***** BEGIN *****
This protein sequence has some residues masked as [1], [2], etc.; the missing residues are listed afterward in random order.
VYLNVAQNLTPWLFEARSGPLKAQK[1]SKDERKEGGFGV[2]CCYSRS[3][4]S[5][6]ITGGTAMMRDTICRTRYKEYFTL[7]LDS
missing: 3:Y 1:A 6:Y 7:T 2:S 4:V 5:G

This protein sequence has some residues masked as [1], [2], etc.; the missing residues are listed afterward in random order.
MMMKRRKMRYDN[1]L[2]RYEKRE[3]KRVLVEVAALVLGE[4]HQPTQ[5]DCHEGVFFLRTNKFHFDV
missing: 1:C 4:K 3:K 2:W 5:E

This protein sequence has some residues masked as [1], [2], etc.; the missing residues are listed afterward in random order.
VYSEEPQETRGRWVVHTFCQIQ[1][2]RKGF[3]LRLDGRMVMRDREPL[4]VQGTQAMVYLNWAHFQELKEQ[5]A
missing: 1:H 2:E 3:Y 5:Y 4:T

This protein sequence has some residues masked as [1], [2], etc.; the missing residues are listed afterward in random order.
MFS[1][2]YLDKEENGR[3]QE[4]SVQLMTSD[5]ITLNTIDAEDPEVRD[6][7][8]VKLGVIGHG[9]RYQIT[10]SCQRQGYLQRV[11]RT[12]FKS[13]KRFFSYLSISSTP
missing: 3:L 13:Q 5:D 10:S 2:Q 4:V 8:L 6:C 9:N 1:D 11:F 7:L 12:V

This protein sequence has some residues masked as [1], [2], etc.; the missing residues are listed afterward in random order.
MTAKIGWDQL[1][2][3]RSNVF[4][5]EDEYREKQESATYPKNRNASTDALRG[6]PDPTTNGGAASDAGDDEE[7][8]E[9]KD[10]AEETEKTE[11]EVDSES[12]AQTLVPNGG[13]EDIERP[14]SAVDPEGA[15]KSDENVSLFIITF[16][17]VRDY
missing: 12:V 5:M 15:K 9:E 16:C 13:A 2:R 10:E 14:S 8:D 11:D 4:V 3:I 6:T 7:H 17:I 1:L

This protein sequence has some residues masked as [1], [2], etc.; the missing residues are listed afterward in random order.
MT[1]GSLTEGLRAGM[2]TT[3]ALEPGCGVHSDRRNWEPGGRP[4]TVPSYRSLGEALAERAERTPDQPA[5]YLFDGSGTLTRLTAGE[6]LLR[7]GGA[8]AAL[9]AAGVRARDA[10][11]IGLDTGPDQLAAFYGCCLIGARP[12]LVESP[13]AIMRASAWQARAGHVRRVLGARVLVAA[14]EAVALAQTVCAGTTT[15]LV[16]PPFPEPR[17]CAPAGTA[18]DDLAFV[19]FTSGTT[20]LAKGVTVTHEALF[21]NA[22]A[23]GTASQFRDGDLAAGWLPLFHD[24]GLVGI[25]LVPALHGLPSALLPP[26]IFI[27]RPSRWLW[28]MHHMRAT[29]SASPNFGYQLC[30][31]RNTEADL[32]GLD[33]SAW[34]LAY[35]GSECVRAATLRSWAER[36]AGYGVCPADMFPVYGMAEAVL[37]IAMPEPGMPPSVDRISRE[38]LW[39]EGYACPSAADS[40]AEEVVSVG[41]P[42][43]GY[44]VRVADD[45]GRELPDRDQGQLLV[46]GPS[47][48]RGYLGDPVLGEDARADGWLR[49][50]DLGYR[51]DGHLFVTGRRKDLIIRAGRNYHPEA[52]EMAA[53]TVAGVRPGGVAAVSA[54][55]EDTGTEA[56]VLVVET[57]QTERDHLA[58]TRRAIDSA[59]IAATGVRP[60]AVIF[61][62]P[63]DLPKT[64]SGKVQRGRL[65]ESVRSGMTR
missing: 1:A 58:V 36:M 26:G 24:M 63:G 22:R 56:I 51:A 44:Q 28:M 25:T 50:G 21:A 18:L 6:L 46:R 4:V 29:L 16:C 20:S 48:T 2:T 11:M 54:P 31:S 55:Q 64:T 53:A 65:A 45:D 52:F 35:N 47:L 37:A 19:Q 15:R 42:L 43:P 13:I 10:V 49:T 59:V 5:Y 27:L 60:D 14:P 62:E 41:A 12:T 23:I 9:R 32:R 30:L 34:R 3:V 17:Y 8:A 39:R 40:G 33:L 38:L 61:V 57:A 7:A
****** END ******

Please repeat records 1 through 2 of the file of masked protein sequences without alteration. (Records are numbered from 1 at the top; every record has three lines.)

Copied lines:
This protein sequence has some residues masked as [1], [2], etc.; the missing residues are listed afterward in random order.
VYLNVAQNLTPWLFEARSGPLKAQK[1]SKDERKEGGFGV[2]CCYSRS[3][4]S[5][6]ITGGTAMMRDTICRTRYKEYFTL[7]LDS
missing: 3:Y 1:A 6:Y 7:T 2:S 4:V 5:G

This protein sequence has some residues masked as [1], [2], etc.; the missing residues are listed afterward in random order.
MMMKRRKMRYDN[1]L[2]RYEKRE[3]KRVLVEVAALVLGE[4]HQPTQ[5]DCHEGVFFLRTNKFHFDV
missing: 1:C 4:K 3:K 2:W 5:E